Amid a downpour of last-minute criticism from the adult care home industry, Hawaii lawmakers further diluted a bill that would require the state to post online its inspection reports of facilities for the elderly and disabled.

The powerful lobbying group has kept the initiative off the books for years, but some muddled form of it may still survive this session.

Under the latest version, the only violations that could be posted online would be those involving gross negligence, willful misconduct and financial abuse. The original bill would have included the entire inspection report, which details the quality and conditions of the facilities.

“It doesn’t make any sense to me that you can get the whole enchilada if you put your request in writing and have 10 to 15 days to waste but to get the information now, when you need it most, you get a watered down online version that tells you only part of the story,” said John McDermott, the state’s long-term care ombudsman.

After clearing three House committees, House Bill 120 is now in the hands of Finance Chair Sylvia Luke. Her office said last week that she hasn’t decided whether her committee will give it a hearing.

Despite the setbacks, McDermott continues to lead the charge for the bill’s passage. He said the changes “again demonstrates the political power the care home industry has over our legislators.”

The Health and Human Services committees were the first to water down the bill by giving it a defective date, which is done by delaying when the law would become effective. The committee members said violations should be posted online, but the inspection reports should also include the positive things care homes do.

But McDermott was most alarmed after the Consumer Protection Committee made a few key changes — namely, giving the Department of Health the option of posting the inspection reports online instead of requiring it and limiting the information included in the reports.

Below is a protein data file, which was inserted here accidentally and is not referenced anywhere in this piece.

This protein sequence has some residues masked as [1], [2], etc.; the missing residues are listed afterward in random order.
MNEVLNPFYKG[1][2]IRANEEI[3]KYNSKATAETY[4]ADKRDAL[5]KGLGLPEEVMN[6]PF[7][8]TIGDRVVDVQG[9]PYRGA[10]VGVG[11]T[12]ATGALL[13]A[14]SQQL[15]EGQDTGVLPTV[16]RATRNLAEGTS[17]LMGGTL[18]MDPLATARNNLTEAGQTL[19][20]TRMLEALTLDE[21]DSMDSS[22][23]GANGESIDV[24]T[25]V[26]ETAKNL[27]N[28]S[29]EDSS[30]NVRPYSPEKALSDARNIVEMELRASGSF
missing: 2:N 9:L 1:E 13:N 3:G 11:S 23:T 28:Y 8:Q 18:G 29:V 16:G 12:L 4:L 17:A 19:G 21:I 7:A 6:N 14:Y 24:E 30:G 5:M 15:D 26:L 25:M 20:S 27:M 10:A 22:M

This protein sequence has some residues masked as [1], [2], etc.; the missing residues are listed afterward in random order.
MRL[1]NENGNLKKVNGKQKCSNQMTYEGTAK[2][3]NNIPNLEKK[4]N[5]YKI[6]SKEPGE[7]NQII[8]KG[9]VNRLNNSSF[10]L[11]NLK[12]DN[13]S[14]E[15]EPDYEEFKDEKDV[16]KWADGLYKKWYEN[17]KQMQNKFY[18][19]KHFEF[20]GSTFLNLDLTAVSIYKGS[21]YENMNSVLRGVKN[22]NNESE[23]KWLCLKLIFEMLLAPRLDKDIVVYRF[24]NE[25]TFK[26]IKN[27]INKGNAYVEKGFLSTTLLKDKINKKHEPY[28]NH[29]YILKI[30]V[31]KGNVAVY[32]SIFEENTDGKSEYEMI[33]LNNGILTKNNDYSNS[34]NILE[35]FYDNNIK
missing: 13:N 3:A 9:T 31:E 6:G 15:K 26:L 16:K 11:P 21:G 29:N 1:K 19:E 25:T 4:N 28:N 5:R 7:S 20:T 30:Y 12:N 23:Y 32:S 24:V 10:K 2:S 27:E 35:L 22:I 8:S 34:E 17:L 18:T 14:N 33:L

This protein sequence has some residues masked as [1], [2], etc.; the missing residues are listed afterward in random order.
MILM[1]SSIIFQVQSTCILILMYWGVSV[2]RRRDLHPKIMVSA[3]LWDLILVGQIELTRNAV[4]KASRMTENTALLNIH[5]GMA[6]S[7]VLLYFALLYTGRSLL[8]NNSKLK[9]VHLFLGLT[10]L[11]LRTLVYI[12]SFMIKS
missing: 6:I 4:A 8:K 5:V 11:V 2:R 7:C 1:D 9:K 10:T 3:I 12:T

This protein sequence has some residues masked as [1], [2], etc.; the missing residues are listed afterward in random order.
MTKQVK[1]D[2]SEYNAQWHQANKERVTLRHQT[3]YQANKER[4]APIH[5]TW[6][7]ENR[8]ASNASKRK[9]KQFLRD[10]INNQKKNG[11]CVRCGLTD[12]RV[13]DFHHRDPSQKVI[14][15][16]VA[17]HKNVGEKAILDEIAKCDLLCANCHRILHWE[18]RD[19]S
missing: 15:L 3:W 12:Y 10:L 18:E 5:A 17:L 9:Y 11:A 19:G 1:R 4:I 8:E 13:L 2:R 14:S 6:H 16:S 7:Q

The Department of Health requires requests for inspection reports to be made in writing. Supporters of the bill have shared personal stories with lawmakers about how hard it can be to figure out where to house their loved ones on short notice.

Wendy Silverthorne, a former Hawaii resident who now lives on the mainland, said she had less than 24 hours after her mother was discharged from a hospital on Oahu to find a long-term care facility. She said she didn’t have 10 days for the DOH to get back to her with the information necessary to help her decide what home was most appropriate.

Hawaii’s 51 nursing homes post their inspection reports — which show if there’s a history of violations and what corrective action has been taken — on the Internet because they are federally regulated.
But there are almost 2,000 adult care homes, assisted living facilities and foster homes that aren’t required to do so.

Rep. Rida Cabanilla, who voted for the bill with reservations, said she doesn’t think there’s a need to post the inspection reports online. She said it will just be an added cost to taxpayers and she hasn’t seen much public concern.

A nurse by trade, Cabanilla said the amendments help reach a compromise between the care home industry and the advocates for the elderly who support the bill.

Rep. Bob McDermott, no relation to the ombudsman, cast the lone no vote. He could not be reached for comment on why he opposes the bill.

Rep. Romy Cachola, who like Cabanilla represents an area with numerous care homes, also voted for the bill with reservations. He did not return a message seeking comment.

The Department of Health seems to be backing down.

DOH Director Loretta Fuddy submitted testimony supporting the first version of the bill, with reservations over technical aspects and having sufficient resources.

But her testimony on the amended version says the department “appreciates the intent” of the bill. She could not be reached for comment Friday.

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